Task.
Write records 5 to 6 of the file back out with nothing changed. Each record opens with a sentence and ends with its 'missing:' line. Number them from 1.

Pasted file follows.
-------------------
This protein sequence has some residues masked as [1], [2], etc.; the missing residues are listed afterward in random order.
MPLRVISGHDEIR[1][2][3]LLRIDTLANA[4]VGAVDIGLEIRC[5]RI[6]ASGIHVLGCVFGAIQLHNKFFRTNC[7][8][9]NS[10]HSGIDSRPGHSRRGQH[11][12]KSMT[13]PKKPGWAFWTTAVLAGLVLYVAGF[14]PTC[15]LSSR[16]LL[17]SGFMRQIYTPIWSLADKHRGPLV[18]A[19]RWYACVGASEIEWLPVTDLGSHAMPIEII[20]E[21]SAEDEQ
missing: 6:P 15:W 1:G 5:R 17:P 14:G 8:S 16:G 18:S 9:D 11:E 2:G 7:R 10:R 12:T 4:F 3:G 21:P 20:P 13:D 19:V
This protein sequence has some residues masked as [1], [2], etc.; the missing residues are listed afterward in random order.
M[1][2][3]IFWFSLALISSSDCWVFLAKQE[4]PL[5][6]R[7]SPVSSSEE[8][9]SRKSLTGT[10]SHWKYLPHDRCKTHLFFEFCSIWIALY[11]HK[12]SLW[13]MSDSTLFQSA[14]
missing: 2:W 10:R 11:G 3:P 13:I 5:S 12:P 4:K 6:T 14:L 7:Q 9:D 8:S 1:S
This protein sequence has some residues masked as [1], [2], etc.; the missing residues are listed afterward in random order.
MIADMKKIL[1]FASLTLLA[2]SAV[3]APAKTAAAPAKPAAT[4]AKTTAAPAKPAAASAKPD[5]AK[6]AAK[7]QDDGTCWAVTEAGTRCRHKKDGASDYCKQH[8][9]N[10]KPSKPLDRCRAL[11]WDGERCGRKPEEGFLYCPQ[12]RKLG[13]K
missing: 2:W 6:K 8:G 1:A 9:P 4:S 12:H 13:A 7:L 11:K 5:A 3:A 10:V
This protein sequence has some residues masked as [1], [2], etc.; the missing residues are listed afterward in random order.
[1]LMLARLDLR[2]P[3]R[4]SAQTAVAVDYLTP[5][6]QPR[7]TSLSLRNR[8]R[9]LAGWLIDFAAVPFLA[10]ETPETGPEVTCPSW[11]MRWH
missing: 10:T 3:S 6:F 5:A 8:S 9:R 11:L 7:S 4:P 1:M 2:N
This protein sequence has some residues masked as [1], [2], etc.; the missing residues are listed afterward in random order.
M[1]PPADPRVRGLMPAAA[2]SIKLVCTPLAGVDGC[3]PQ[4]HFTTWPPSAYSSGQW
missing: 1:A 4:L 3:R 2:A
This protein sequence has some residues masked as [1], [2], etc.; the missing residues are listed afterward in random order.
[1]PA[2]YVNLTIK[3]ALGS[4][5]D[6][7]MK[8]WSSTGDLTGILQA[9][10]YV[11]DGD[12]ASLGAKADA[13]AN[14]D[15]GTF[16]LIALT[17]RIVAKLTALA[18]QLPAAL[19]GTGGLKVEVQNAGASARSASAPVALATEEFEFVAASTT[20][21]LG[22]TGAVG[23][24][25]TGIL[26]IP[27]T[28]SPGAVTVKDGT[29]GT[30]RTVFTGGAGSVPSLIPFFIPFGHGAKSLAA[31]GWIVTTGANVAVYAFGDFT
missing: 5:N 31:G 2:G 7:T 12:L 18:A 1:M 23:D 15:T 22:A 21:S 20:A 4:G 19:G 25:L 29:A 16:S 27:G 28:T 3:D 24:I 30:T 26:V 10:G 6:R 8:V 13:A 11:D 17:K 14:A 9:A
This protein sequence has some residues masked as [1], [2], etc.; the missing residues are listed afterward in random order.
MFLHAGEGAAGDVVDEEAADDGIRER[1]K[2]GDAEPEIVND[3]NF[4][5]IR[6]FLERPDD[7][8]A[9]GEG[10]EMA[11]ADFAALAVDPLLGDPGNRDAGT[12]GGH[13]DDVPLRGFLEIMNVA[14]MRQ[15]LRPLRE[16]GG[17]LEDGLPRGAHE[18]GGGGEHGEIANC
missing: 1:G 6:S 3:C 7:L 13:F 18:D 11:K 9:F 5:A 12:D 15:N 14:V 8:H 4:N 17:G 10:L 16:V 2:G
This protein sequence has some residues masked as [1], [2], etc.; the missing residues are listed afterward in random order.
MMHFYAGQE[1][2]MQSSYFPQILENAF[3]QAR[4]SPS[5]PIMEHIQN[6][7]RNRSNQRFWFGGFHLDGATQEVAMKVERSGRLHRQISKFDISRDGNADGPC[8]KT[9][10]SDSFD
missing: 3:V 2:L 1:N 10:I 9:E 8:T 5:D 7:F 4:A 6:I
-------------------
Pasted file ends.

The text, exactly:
This protein sequence has some residues masked as [1], [2], etc.; the missing residues are listed afterward in random order.
M[1]PPADPRVRGLMPAAA[2]SIKLVCTPLAGVDGC[3]PQ[4]HFTTWPPSAYSSGQW
missing: 1:A 4:L 3:R 2:A
This protein sequence has some residues masked as [1], [2], etc.; the missing residues are listed afterward in random order.
[1]PA[2]YVNLTIK[3]ALGS[4][5]D[6][7]MK[8]WSSTGDLTGILQA[9][10]YV[11]DGD[12]ASLGAKADA[13]AN[14]D[15]GTF[16]LIALT[17]RIVAKLTALA[18]QLPAAL[19]GTGGLKVEVQNAGASARSASAPVALATEEFEFVAASTT[20][21]LG[22]TGAVG[23][24][25]TGIL[26]IP[27]T[28]SPGAVTVKDGT[29]GT[30]RTVFTGGAGSVPSLIPFFIPFGHGAKSLAA[31]GWIVTTGANVAVYAFGDFT
missing: 5:N 31:G 2:G 7:T 12:L 18:A 1:M 23:D 15:T 22:A 21:S 20:A 4:G 19:G 25:L 29:A 16:S 27:G 28:T 3:D 24:I 30:T 26:V 10:G 6:R 8:V 13:A 11:D 17:K 14:A 9:A